Owners of a parking lot concession at National Airport, who for four years have refused to pay taxes to Arlington County, have filed suit claiming the county has no right to levy a business tax on merchants operating on land ceded to the federal government by the state.
The suit, filed this week in Arlington's Circuit Court, challenges the agreement between the federal government, the state and the county that delineates the intricate web of authority governing the airport property.
Lawyers for Parkington Inc., a D.C. parking lot company owing more than $7,000 in back taxes to the county, say Arlington never was given specific authority to tax businesses by demanding a license fee.
"Yes, everybody must pay taxes," said Parkington attorney Laurence G. Roman yesterday. "But here we have a situation where certain rights have been given to the federal government and the state has given up some of its rights. It's technical. The question is: Isn't the county doing something that's an improper imposition of a tax?"
"I don't know why he's making that claim," said Geraldine Whiting, Arlington's commissioner of revenue, a defendant in the suit. "The issue has already been decided."
Potentially, the suit could affect about 40 businesses operating at National through leases with the federal government. Many now pay sales and use taxes to the state as well as license fees to the county. County officials are confident the challenge will be turned back in the courts.
"I don't think we'll have any problem with it," said County Board member Walter Frankland, who, along with the board's four other members, is named in the suit. "We've been through this before."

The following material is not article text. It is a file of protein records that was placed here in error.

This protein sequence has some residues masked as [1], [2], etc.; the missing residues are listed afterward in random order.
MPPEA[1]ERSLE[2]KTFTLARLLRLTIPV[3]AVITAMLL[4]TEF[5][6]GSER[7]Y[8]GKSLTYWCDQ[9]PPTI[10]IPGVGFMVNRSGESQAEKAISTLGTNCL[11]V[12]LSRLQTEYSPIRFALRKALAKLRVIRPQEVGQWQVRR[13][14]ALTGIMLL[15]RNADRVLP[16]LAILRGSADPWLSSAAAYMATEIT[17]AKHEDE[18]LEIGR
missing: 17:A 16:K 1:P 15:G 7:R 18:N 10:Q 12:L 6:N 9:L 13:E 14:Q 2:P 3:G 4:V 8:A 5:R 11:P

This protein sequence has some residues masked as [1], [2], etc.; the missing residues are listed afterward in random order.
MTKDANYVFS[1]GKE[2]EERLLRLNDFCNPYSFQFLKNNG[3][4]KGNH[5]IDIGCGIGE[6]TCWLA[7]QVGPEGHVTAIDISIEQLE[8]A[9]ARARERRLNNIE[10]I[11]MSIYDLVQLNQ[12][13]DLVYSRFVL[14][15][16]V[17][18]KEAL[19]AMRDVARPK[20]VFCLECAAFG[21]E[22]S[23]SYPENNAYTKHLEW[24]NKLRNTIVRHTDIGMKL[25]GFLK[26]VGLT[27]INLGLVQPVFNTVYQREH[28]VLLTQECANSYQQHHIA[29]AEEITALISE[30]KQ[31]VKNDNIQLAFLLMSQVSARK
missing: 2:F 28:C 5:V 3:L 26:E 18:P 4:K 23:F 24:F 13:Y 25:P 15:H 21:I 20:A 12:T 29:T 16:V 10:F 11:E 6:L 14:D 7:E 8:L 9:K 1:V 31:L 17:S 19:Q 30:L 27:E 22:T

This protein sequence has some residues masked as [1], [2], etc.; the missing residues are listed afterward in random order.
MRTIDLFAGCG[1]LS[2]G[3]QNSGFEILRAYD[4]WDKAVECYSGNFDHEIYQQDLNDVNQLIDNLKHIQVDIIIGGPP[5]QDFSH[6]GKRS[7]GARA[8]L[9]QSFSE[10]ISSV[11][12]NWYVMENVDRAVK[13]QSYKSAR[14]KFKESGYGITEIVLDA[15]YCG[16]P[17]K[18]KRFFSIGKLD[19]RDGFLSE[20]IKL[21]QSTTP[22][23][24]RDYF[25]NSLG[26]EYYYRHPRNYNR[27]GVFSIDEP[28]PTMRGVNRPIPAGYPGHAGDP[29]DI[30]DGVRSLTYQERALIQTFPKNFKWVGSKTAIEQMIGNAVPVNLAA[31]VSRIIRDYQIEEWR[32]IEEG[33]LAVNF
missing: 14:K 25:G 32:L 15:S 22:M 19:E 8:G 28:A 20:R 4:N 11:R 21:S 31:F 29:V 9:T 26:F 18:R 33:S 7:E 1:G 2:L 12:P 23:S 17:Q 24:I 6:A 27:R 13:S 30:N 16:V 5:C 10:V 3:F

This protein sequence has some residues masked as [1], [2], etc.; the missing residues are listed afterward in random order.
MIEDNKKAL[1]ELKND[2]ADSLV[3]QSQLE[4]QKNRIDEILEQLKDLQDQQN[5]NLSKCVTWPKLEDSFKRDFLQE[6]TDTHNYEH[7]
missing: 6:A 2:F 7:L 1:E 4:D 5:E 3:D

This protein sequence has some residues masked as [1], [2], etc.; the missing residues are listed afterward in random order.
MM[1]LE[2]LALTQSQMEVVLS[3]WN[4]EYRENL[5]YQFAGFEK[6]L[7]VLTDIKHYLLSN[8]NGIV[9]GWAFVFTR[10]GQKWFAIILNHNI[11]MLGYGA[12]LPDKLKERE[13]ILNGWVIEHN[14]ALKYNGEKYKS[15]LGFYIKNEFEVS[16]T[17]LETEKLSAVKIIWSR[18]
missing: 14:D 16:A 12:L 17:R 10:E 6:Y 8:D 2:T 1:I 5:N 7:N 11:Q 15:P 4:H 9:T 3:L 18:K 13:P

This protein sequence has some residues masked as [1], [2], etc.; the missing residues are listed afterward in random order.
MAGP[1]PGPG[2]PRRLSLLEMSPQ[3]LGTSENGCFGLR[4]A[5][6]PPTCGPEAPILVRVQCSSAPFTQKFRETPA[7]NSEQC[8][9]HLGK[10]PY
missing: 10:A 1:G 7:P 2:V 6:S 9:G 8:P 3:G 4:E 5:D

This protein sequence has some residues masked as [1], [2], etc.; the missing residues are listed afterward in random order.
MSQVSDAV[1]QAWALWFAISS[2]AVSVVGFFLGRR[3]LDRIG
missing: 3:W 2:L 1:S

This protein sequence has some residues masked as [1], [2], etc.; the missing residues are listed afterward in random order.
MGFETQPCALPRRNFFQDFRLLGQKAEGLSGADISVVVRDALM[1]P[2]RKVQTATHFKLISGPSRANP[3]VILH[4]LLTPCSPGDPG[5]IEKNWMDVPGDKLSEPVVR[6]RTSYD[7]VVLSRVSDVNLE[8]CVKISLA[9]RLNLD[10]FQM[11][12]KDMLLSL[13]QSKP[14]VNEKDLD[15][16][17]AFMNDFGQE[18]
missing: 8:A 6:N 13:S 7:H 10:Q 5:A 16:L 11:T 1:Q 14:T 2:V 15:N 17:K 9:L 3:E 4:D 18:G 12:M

Ever since Virginia gave the land to the federal government in 1940, the National Airport property has been involved in jurisdictional disputes. And over the years, hackles have been raised among local legislators who felt suburban taxpayers were not getting their fair share of tax benefits from the airport.
Although Congress gave other jurisdictions around the country taxation rights over federal reserves through the so-called Buck Act of 1940, National remained a nettlesome exception.
"This is all kind of fun," said assistant county attorney David Lasso, who has defended the county in similar challenges before. "It's federal property. hBut, territorially, it's still in Virginia and it's still in Arlington."
Lasso said the issue of business license taxes, which many businessmen consider unfair in any case because they are levied against gross receipts, was decided in 1970 when Congress passed the Airports and Airways Development Act. Introduced by former 10th District Congressman Joel T. Broyhill, it finally applied taxing provisions of the Buck Act to National Airport.
"I think it's relatively clear," said Lasso. "We'll just let the court resolve it."